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eBook Shakespeare and the goddess of complete being download

by Ted Hughes

eBook Shakespeare and the goddess of complete being download ISBN: 0571166040
Author: Ted Hughes
Publisher: Faber and Faber; 1st edition (1992)
Language: English
Pages: 517
ePub: 1885 kb
Fb2: 1213 kb
Rating: 4.9
Other formats: txt mbr lrf lit
Category: Literature
Subcategory: This . . . Is About Life: Book I: Cherish Your Beginning

Ted Hughes sees Shakespeare's early poems Venus and Adonis and The Rape . In a sense Goddess of Complete Being is impressive, like in the same way that Graves's White Goddess is impressive (.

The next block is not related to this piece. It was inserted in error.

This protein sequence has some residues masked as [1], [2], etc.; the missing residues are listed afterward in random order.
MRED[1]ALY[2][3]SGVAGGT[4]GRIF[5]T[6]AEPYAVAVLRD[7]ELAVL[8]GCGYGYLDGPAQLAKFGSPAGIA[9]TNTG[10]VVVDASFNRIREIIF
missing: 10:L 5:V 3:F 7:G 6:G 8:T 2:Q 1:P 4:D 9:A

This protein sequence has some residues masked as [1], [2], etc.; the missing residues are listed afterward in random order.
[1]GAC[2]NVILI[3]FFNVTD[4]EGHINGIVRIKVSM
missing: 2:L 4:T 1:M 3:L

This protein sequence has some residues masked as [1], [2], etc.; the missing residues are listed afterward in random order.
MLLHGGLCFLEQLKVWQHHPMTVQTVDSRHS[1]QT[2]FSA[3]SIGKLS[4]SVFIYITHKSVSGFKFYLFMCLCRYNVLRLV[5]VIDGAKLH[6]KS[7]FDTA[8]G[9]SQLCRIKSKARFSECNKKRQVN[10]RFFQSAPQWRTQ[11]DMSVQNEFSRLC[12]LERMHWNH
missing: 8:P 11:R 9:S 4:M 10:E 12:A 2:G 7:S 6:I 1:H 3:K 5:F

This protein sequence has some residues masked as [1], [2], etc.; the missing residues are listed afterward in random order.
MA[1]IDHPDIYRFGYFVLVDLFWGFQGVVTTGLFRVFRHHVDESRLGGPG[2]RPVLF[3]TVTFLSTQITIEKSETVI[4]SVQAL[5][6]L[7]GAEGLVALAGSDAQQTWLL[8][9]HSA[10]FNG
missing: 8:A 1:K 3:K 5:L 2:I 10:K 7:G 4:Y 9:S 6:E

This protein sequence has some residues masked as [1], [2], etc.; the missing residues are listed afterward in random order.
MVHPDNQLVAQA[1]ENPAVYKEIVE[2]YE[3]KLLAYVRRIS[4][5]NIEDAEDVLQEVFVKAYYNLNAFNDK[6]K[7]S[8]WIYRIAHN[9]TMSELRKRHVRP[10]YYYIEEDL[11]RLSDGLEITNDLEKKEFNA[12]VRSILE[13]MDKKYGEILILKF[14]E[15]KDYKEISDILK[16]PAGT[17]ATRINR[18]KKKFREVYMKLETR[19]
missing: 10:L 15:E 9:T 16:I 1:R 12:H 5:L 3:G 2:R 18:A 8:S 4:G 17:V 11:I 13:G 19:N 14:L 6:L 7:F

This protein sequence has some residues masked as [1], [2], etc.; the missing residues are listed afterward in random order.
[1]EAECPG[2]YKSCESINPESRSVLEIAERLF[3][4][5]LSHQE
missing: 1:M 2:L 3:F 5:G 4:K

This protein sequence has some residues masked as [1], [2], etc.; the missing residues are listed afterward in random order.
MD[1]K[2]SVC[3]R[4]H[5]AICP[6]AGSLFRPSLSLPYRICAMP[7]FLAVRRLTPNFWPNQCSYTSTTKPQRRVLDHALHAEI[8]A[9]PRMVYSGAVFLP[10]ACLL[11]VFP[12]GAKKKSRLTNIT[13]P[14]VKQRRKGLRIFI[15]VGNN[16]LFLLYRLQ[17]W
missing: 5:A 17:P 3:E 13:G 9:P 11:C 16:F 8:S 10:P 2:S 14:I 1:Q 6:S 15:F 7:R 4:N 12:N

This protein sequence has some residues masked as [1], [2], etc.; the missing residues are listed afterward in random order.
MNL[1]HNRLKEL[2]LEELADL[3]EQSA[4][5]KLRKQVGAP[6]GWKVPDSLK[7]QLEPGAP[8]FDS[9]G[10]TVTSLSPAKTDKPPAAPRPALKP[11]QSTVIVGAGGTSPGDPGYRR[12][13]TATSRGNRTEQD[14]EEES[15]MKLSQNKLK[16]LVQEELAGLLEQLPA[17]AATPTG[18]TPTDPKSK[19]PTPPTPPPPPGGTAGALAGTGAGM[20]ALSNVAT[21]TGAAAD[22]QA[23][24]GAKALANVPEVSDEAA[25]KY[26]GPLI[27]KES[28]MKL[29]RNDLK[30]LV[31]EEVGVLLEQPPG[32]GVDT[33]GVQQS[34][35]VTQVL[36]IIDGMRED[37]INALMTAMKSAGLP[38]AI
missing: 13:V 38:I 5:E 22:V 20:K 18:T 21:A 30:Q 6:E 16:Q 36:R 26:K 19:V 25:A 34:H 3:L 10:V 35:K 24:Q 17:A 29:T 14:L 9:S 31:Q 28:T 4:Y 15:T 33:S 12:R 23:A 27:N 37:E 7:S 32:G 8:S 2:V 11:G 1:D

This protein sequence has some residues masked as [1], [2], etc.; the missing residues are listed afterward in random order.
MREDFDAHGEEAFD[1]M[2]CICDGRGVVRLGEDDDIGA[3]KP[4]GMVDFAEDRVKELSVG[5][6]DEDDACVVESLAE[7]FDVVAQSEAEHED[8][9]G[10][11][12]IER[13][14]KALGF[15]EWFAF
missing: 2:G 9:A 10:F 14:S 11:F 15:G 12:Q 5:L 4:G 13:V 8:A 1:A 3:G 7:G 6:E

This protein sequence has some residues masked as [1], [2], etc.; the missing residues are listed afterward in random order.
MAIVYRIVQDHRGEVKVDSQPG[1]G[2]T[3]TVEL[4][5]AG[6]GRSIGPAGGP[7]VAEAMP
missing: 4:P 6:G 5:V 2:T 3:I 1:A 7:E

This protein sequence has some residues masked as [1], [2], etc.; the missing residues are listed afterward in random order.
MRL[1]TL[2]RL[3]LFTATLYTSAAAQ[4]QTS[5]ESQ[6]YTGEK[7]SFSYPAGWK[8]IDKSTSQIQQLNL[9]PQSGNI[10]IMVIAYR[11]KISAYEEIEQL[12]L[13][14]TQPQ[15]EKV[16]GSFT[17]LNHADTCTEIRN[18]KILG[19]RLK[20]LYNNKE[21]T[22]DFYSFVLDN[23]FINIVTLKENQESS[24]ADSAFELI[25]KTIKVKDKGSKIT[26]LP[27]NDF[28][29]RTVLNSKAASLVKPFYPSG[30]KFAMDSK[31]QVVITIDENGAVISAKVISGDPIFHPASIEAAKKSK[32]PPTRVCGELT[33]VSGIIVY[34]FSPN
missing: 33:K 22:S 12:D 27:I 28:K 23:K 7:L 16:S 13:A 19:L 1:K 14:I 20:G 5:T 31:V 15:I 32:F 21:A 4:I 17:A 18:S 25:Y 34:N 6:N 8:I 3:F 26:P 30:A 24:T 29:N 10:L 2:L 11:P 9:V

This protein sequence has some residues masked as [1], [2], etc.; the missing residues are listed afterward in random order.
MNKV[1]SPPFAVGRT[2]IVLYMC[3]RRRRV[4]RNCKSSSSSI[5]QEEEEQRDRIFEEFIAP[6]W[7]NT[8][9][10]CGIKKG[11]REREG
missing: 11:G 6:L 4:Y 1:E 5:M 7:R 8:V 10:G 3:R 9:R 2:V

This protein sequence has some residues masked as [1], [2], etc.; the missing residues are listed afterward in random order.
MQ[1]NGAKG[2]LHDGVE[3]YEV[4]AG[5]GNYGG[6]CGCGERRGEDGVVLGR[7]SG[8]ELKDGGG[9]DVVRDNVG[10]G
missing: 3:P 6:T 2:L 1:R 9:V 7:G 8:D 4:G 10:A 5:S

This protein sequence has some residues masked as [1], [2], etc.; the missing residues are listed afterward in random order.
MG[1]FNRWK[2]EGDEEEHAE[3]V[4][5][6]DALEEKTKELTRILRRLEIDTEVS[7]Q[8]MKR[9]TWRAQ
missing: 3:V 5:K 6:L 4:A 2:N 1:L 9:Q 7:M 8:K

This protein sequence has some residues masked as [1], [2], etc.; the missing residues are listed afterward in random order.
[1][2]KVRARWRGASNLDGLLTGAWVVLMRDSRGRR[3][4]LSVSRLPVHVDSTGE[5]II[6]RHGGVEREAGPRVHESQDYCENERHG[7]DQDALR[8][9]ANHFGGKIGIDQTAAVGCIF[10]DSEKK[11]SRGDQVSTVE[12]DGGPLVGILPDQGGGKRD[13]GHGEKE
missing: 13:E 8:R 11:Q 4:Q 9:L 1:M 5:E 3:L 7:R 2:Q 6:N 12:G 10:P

Ted Hughes sees Shakespeare's early poems Venus and Adonis and The Rape of Lucrece as embodying two great myths of the archaic world, that of the hero who rejects the love of the Goddess and is killed in revenge by a boar; and that of the king, or god, whose crime is rape and whose punishment is banishment. One of the last books written by Ted Hughes, this monumental piece of literary criticism aims to show connections between the plots and imagery of many of Shakespeare's plays. "Wow, psilocybin is a hell of a drug!

Shakespeare and the Goddess of Complete Being is a book of literary criticism authored by Ted Hughes. Hughes has extensively discussed the poems and other literary works of Shakespeare in this book.